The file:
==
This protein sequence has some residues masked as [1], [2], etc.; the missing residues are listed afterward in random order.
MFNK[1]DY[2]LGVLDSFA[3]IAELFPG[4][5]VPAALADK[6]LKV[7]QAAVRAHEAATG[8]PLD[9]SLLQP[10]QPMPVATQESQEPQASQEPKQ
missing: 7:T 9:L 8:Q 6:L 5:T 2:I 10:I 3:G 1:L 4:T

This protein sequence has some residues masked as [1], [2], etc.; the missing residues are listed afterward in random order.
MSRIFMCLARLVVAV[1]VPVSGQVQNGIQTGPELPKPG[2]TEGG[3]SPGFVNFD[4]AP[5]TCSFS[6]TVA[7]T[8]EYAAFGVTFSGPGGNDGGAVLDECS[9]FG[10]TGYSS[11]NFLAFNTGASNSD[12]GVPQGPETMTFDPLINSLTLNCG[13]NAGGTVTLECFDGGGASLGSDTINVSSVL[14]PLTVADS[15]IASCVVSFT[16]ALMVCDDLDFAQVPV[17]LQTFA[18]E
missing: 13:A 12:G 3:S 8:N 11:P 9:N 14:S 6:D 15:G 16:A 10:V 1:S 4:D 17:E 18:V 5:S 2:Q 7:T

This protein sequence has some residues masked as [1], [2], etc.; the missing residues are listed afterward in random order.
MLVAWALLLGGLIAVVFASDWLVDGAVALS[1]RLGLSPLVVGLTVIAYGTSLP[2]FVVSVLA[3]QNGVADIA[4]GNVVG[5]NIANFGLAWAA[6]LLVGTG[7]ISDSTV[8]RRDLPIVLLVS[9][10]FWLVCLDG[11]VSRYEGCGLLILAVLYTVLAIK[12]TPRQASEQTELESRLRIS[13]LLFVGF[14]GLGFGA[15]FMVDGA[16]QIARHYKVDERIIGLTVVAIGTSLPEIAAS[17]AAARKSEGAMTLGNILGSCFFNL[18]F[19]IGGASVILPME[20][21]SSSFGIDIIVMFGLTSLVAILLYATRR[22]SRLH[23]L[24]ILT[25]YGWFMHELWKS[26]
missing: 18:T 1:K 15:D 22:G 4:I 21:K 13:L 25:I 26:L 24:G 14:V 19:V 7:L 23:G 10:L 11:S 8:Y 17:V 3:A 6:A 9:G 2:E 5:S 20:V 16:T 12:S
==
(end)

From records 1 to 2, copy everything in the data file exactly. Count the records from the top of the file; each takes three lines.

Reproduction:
This protein sequence has some residues masked as [1], [2], etc.; the missing residues are listed afterward in random order.
MFNK[1]DY[2]LGVLDSFA[3]IAELFPG[4][5]VPAALADK[6]LKV[7]QAAVRAHEAATG[8]PLD[9]SLLQP[10]QPMPVATQESQEPQASQEPKQ
missing: 7:T 9:L 8:Q 6:L 5:T 2:I 10:I 3:G 1:L 4:T

This protein sequence has some residues masked as [1], [2], etc.; the missing residues are listed afterward in random order.
MSRIFMCLARLVVAV[1]VPVSGQVQNGIQTGPELPKPG[2]TEGG[3]SPGFVNFD[4]AP[5]TCSFS[6]TVA[7]T[8]EYAAFGVTFSGPGGNDGGAVLDECS[9]FG[10]TGYSS[11]NFLAFNTGASNSD[12]GVPQGPETMTFDPLINSLTLNCG[13]NAGGTVTLECFDGGGASLGSDTINVSSVL[14]PLTVADS[15]IASCVVSFT[16]ALMVCDDLDFAQVPV[17]LQTFA[18]E
missing: 13:A 12:G 3:S 8:N 11:P 9:N 14:S 6:D 15:G 16:A 10:V 1:S 4:D 17:E 18:V 5:S 2:Q 7:T